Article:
At a time when wireless dominates, Ethernet may seem like yesterday’s technology, but its presence can be felt everywhere. It will even be crucial in the delivery of 5G services, thanks in part to Power over Ethernet and the latest iteration of the specification, which boosts the total power available over a single connection to 90 W.
This is a marked increase over previous versions of PoE, allowing for more sophisticated connected devices to operate without the need for an offline power supply. Despite its clear benefits, many engineers may still have misgivings about adopting the technology in their next design, so let’s take a look at some of the myths that surround PoE and set about debunking them in a rational and reasoned way.
1. PoE isn’t cost-effective.
This is probably the easiest myth to debunk, because PoE combines two essential services into a single cable. Power over Ethernet means exactly that: the same conductors are used for both power and communications, which means you really only need one cable instead of two. Plus, you don’t need to install a power outlet next to the equipment—or powered device (PD)—if one isn’t present, because all of the power is supplied by the router—or power sourcing equipment (PSE), as it’s known—over the Ethernet cable.
This means not only do you save on cable and cable-routing costs, but you can potentially save on the cost of installing a power outlet. Adding a PD to your infrastructure is also much simpler and quicker to achieve. Using PoE puts the power (no pun intended) of where to place equipment in the hands of the network manager, not the electrician or building maintenance team.
The efficiency of low-voltage conversion and distribution, coupled with the ability to manage power on a per-device basis, means the total cost of operation will also be easier to control, which should ultimately reduce the amount of power used.
2. It’s difficult to design with.
As with any standard-driven technology, providers like ON Semiconductor must deliver solutions that meet the requirements set by independent bodies. In this case, this includes reference designs (see figure below), with documentation, that comply with the Ethernet Alliance PoE Certification Program. A number of third-party test laboratories also can be used to confirm compliance.
This is a typical Power over Ethernet (PoE) circuit diagram.
These reference designs provide the ideal platform to start a design but still offer enough freedom for manufacturers to add their own value-add at the application layer. Using a reference design as the basis for a PoE PD will not only give design teams a reliable starting point, but it will also help guarantee their PD is interoperable with any PSEs on the market.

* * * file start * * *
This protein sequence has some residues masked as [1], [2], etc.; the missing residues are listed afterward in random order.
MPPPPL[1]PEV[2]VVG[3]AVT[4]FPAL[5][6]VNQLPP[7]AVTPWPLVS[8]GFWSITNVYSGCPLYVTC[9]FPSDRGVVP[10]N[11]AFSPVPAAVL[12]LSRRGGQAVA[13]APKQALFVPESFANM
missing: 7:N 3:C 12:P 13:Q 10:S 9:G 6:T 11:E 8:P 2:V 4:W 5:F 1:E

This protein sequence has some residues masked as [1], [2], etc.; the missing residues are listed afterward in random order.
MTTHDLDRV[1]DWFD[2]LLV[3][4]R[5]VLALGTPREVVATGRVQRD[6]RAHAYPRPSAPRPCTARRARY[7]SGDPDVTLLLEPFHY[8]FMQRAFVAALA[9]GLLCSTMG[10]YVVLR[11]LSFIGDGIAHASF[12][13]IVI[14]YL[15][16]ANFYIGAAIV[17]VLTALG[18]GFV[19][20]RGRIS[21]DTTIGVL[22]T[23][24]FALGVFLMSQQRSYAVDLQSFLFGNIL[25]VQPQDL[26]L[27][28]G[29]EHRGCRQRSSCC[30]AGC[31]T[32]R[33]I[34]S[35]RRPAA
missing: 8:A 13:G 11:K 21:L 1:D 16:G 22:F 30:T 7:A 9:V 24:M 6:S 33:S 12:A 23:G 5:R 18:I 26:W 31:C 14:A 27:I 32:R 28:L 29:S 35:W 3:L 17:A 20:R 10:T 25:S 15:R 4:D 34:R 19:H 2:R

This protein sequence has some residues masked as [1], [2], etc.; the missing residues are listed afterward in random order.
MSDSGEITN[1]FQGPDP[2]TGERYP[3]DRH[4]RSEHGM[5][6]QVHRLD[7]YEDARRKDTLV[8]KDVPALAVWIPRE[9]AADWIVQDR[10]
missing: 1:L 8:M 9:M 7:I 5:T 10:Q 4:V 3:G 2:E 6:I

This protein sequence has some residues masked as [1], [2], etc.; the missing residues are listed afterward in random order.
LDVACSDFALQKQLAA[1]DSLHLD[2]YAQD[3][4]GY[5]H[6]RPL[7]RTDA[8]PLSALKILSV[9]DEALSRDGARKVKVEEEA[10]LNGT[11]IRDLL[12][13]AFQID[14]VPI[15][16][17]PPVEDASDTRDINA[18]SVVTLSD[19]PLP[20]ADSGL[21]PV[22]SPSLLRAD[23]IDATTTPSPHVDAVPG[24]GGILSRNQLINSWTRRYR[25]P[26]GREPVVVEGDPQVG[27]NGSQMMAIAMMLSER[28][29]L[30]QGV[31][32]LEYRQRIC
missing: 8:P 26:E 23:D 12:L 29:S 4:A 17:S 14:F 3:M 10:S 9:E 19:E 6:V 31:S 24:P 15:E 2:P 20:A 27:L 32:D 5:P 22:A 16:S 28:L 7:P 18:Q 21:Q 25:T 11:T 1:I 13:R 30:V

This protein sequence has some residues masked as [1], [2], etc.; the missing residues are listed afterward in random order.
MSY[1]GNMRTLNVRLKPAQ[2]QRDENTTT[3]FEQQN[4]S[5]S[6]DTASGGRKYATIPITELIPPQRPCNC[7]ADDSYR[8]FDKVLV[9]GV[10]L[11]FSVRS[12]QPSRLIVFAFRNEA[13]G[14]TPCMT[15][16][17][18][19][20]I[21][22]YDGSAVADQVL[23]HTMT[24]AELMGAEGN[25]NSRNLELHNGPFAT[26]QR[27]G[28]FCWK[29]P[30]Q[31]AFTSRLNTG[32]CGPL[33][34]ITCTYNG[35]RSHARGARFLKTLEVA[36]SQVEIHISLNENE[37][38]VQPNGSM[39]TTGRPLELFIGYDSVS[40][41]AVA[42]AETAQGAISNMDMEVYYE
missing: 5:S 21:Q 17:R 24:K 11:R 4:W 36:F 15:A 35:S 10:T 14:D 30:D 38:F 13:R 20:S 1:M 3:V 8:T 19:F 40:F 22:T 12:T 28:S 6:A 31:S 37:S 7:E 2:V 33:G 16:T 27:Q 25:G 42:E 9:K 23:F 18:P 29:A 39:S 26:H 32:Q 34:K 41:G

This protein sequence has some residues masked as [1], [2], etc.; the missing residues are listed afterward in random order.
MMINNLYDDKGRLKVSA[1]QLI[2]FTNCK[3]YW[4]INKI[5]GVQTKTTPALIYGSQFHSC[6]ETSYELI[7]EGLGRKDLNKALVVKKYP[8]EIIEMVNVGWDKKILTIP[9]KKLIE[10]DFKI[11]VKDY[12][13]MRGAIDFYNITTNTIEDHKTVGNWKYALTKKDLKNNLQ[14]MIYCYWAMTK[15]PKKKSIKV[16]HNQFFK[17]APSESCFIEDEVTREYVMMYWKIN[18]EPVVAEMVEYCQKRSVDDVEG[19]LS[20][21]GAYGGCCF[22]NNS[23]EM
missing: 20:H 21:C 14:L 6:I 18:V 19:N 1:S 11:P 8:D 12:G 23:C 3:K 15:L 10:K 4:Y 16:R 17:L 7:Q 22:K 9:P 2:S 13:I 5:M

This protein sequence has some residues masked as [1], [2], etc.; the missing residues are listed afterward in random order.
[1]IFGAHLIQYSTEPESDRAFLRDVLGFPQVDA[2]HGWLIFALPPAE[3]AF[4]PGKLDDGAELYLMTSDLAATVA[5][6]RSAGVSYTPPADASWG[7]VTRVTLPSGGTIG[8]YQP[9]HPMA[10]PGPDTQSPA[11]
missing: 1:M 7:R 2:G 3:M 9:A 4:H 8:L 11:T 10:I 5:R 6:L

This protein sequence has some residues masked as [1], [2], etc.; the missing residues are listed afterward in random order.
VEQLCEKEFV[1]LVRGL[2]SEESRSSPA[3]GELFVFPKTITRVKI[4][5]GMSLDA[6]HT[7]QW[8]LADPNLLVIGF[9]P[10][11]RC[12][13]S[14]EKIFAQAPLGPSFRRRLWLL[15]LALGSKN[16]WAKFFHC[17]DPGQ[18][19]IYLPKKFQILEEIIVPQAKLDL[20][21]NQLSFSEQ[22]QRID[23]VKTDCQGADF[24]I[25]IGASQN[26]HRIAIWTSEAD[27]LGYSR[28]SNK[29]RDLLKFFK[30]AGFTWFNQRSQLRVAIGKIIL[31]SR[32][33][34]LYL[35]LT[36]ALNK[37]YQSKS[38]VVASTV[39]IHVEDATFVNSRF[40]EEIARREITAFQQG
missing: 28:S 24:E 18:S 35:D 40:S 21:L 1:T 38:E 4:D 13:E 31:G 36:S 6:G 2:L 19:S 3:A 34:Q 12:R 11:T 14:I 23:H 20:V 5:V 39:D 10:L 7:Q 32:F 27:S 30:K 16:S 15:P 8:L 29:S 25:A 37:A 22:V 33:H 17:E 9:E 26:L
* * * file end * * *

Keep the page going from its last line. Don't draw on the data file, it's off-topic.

3. It has limited application.
That may have been true with earlier versions of the technology, but the latest specification (IEEE 802.3bt) increases the power available to a PD to 90 W. The semiconductor industry has been on an aggressive power curve for many years, driving down the power consumption of individual transistors. This allows integrated device manufacturers (IDMs) to do more with the less power, so we can see two factors at play: an increased amount of power available to a PD and PDs that require less power to do more.
What this means to most development engineers is that they now have a relatively large power budget to play with before needing to consider using offline power, which comes with the associated cost of design, bill of materials (BOM), and certification. When we consider these factors, it’s then fair to say that PoE can now meet the requirements of more applications than ever before.
4. You can’t mix Gigabit Ethernet speeds with power.
This is perhaps a common misconception because the idea of putting communication protocols over power conductors has been around for some time, and in the past, it has introduced compromises on both sides. This really isn’t the case with PoE, thanks to the way the technology has been conceived and developed.
In this case, power is applied to the communications conductors using a common-mode voltage to each pair of conductors, while twisted-pair Ethernet uses differential signaling. The PD accesses the power by using the center tap on a standard Ethernet pulse transformer.
For 10- or 100-Mb/s data rates, PoE offers two methods for combining power and communications. The first option puts both power and data onto the same conductors, while the second puts them on separate twisted pairs. To reach 1 Gb/s, all conductors are needed for data, so the first is the only real option. To achieve 90 W, IEEE 802.3bt requires power to be added to all of the twisted pairs in an Ethernet cable, while Gigabit Ethernet also uses all four twisted pairs for data transmission. Therefore, delivering 90 W of power and Gigabit Ethernet speeds is entirely possible using IEEE 802.3bt-compatible Ethernet cable.
5. PoE isn’t suitable for the IoT.
It’s true that PoE emerged almost in parallel with the IoT. However, in the early days, they probably didn’t mix. Several significant trends are now at play, though, which indicate the two technologies are perfectly matched.
First, the number of IoT endpoints is expected to increase year-on-year for at least the next five years. Many of these endpoints will be smart sensors or smart actuators—relatively small devices that need modest amounts of power but must absolutely be connected to the internet. Many wireless protocols popular today still battle with providing direct IP addressability, which means they must be connected using a local gateway that, in turn, will likely be connected to the internet using a wired Ethernet connection.
Adding PoE to the gateway can be a zero-overhead option. Wirelessly connected endpoints still require power, which will be applied either using primary cell batteries (and so require replacement) or using offline power (so they need an ac-dc converter). Using PoE would remove the need for the both primary cells and offline power, as well as the wireless connection.